ISSN: 2376-127X



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The Gomeroi Gaaynggal Cohort: A Preliminary Study of the Maternal Determinants of Pregnancy Outcomes in Indigenous Australian Women

Kirsty G. Pringle, Loretta Weatherall, Celine Corbisier de Meaultsart, Lyniece Keogh, Stella Sands, C. Caroline Blackwell, Sharron Hall, Donald Clausen, Kenneth Apen, Keith Hollebone, T. Claire Roberts, Sandra Eades, Alex Brown, D. Pathik Wadhwa, E. Clare Collins, Roger Smith, R. Eugenie Lumbers, Kym M. Rae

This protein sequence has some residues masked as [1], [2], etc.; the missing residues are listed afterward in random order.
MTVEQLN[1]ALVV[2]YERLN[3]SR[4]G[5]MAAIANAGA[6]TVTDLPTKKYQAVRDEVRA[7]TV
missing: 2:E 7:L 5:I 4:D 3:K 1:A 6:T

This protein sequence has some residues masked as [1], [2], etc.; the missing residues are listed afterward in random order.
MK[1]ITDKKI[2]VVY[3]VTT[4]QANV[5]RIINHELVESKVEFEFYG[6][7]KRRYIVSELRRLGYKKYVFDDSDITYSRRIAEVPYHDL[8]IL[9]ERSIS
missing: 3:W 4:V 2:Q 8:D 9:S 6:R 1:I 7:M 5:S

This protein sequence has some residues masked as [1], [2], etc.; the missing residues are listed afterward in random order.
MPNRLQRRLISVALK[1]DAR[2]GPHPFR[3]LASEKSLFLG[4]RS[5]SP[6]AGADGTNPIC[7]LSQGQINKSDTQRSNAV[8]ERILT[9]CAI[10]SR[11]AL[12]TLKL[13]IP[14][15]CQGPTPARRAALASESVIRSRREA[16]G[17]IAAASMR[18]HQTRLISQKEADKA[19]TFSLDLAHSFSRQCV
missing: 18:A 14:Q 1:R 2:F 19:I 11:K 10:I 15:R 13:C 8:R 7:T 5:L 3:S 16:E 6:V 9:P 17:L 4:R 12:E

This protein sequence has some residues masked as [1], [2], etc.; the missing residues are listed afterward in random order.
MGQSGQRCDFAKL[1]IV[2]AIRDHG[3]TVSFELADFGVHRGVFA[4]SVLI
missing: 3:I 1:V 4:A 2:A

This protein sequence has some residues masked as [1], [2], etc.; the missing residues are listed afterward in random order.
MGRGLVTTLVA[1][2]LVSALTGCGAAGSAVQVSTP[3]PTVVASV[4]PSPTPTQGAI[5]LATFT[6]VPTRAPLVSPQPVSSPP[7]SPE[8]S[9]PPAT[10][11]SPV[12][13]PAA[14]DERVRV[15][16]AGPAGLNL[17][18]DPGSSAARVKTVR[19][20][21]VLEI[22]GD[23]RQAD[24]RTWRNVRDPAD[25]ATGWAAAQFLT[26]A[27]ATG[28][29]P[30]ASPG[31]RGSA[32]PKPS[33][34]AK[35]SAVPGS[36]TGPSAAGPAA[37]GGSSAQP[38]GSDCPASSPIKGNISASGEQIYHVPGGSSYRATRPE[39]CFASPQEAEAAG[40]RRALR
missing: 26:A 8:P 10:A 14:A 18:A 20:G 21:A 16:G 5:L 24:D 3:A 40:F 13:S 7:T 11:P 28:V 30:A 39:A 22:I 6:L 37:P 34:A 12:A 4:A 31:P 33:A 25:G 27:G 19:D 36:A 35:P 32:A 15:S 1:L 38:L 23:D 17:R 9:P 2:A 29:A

The life expectancy of Indigenous Australians is amongst the lowest of any population group within developed nations and chronic diseases collectively account for over 80% of the gap in life expectancy between Indigenous and non-Indigenous Australians. The Gomeroi gaaynggal cohort is a prospective, longitudinal maternal-infant cohort established to examine the origins of chronic disease in Indigenous Australians. This study aimed to determine the major antenatal factors associated with adverse birth outcomes (preterm delivery, low birth weight) and other pregnancyrelated complications (gestational diabetes and hypertensive disorders of pregnancy) in Indigenous Australian women. Pregnant women who identified as Indigenous Australians or pregnant non-Indigenous women giving birth to an Indigenous infant were eligible to participate in the cohort (n=227). Physical measurements and biological sample collection (including blood and urine) were undertaken up to 3 times in pregnancy. Median weight and BMI of the cohort was 80.7 kg and 30.3 kg/m2 at enrolment (median 23 weeks gestation). 43% reported smoking cigarettes during pregnancy. Of the 158 women in whom pregnancy outcomes were known, 43% had an uncomplicated pregnancy, 13.9% delivered preterm, 14.6% delivered a small-for-gestational age infant, 10% developed a hypertensive disorder of pregnancy, and 6.3% developed gestational diabetes. In addition, many women showed evidence of underlying renal dysfunction (proteinuria or albuminuria). The ratio of male to female offspring in this cohort was 1.38. Eightyseven percent of preterm infants were male, as were 83.3% of babies from women with gestational hypertension. This skewed sex distribution was far higher than for those who had a healthy pregnancy outcome (59%). This study demonstrates that key factors including maternal obesity, exposure to cigarette smoke and underlying renal impairment, influence pregnancy outcome. Preliminary findings from this study also suggest that more male babies are born early and from complicated pregnancies in this Indigenous cohort.